We’re coming to the end of the season for our magnificent Mission fig tree. It was here when we moved in 41 years ago, and every year since, in the late summer and early fall, it has yielded hundreds of pounds of fruit. Crows feast on the bounty at the crown; Steve plucks figs from the middle and lower zones and eats them on his cereal. Some years I make jam, and we always give away as much as we can, but figs still fall off the tree and litter the ground around it. Tucker typically has gained at least 5 pounds every fig season, and every CCI puppy we’ve raised has discovered the deliciousness. Except Adagio.
It’s hard to say why he has resisted them. This year when the figs started to ripen, we took pains to limit his contact with the tree, taking him down to that part of the yard on a tight leash. But we’ve done that with all our CCI puppies. Allowing them free access to scavenging opportunities inevitably results in dietary disruption — not fun for them or us. Still, we inevitably let down our guard, and during those moments everyone except Adagio has quickly availed themselves of the morsels of pleasure.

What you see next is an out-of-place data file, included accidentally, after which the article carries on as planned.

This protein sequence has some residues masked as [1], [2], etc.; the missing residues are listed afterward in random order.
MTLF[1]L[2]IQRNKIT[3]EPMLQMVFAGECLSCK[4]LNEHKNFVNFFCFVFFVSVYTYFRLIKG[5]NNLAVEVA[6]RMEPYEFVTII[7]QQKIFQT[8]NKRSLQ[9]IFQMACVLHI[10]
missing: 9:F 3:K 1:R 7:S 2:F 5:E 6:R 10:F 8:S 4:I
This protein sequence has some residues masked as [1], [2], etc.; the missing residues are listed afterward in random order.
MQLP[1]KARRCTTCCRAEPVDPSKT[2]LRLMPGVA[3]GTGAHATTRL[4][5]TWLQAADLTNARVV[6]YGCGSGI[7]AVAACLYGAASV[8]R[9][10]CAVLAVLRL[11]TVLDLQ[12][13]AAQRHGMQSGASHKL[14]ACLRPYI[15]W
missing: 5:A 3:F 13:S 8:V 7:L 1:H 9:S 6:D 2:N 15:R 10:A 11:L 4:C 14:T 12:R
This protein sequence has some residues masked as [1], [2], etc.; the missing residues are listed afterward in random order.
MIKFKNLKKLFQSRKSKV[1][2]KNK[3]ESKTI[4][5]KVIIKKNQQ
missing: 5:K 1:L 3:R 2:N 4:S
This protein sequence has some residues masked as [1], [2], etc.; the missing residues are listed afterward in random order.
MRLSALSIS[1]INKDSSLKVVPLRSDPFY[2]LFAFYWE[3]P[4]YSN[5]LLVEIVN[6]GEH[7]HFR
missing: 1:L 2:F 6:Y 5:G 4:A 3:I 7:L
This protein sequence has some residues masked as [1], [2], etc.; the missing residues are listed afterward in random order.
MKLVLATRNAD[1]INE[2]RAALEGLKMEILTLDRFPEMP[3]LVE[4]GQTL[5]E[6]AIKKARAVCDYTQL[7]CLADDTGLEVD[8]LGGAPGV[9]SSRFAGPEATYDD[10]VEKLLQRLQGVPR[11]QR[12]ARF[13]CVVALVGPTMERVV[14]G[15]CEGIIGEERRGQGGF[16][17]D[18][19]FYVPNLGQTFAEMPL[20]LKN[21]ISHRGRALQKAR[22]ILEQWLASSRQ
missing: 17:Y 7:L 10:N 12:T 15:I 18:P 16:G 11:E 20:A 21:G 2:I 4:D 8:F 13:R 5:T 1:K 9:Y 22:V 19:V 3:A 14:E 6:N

Whenever we’ve seen Adagio approach one, we’ve sternly reprimanded him. So I wonder: is he more obedient than all the other dogs? Is his culinary palate less refined — or more? (Somehow that theory seems implausible.)
In recent weeks, it seems to me he’s been more eager to get near the tree and sniff around. A few times, we’ve seen him returning from its vicinity licking his chops. Still, we doubt he could have eaten more than a half-dozen pieces, if he got any.
Adagio is not scheduled to leave us and go on to his Advanced Training until November of 2019. If that doesn’t change, we’ll live with him through another season of the forbidden fruit. Somehow I’m guessing he’ll be less resistant to its charms the next time around.